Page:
North Korea has continued to build missiles in the weeks since leader Kim Jong Un agreed to “work toward complete denuclearization” with U.S. President Donald Trump, the Washington Post reported.
Satellite photos and other evidence indicates that efforts were underway to assemble at least one, and possibly two, liquid-fueled intercontinental ballistic missiles, the Post reported, citing unidentified officials familiar with U.S. intelligence who spoke on the condition of anonymity. The rockets were being built at a facility in Sanumdong, on the outskirts of Pyongyang, the paper said.
The new intelligence doesn’t suggest an expansion of North Korea’s capabilities, but shows that work on advanced weapons is continuing, according to the Post.
The report is the latest indication that Kim continues to build nuclear weapons, despite Trump declaring North Korea was “no longer a Nuclear Threat” after the leaders’ June 12 summit in Singapore. While Kim has unilaterally agreed to stop testing nuclear bombs and ICBMs — and demolished some related facilities — he has made no commitments to stop expanding the arsenal the regime spent decades building.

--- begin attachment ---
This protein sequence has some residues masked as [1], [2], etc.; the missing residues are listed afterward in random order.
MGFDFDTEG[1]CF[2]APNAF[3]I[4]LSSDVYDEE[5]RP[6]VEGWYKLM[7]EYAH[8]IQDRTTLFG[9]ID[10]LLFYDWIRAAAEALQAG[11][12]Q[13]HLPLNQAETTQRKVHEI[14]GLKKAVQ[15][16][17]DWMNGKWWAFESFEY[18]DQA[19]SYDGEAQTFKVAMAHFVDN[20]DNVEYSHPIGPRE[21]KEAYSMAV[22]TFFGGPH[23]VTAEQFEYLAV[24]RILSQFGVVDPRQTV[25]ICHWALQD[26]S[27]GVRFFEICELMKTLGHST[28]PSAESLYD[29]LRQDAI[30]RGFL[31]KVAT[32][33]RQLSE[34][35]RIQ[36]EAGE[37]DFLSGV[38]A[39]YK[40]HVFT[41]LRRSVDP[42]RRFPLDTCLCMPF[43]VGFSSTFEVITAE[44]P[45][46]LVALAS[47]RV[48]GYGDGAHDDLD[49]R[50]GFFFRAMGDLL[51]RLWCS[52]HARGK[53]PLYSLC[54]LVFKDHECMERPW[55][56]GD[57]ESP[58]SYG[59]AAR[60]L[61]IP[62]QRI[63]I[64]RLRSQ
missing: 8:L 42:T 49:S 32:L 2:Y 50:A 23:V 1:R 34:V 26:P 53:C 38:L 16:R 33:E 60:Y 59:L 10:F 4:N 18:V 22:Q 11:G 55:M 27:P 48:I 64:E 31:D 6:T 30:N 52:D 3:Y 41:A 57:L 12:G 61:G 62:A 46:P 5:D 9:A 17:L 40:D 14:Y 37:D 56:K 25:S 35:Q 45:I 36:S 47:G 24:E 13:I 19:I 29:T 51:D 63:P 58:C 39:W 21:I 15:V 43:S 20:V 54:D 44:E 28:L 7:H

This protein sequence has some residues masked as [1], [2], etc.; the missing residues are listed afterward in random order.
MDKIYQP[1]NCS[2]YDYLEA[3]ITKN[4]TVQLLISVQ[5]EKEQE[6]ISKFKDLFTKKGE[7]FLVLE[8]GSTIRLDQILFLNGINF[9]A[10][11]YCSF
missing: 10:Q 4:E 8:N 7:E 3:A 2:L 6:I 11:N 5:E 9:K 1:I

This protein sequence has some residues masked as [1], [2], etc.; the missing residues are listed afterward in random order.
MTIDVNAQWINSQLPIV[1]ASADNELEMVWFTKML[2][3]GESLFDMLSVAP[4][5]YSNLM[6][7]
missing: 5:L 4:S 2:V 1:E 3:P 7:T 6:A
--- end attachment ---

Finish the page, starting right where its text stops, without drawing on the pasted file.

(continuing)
Secretary of State Michael Pompeo, who’s leading nuclear negotiations with North Korea, acknowledged in U.S. Senate testimony last week that North Korean factories “continue to produce fissile material” used in making nuclear weapons. At the time, he declined to say whether Pyongyang was building new missiles.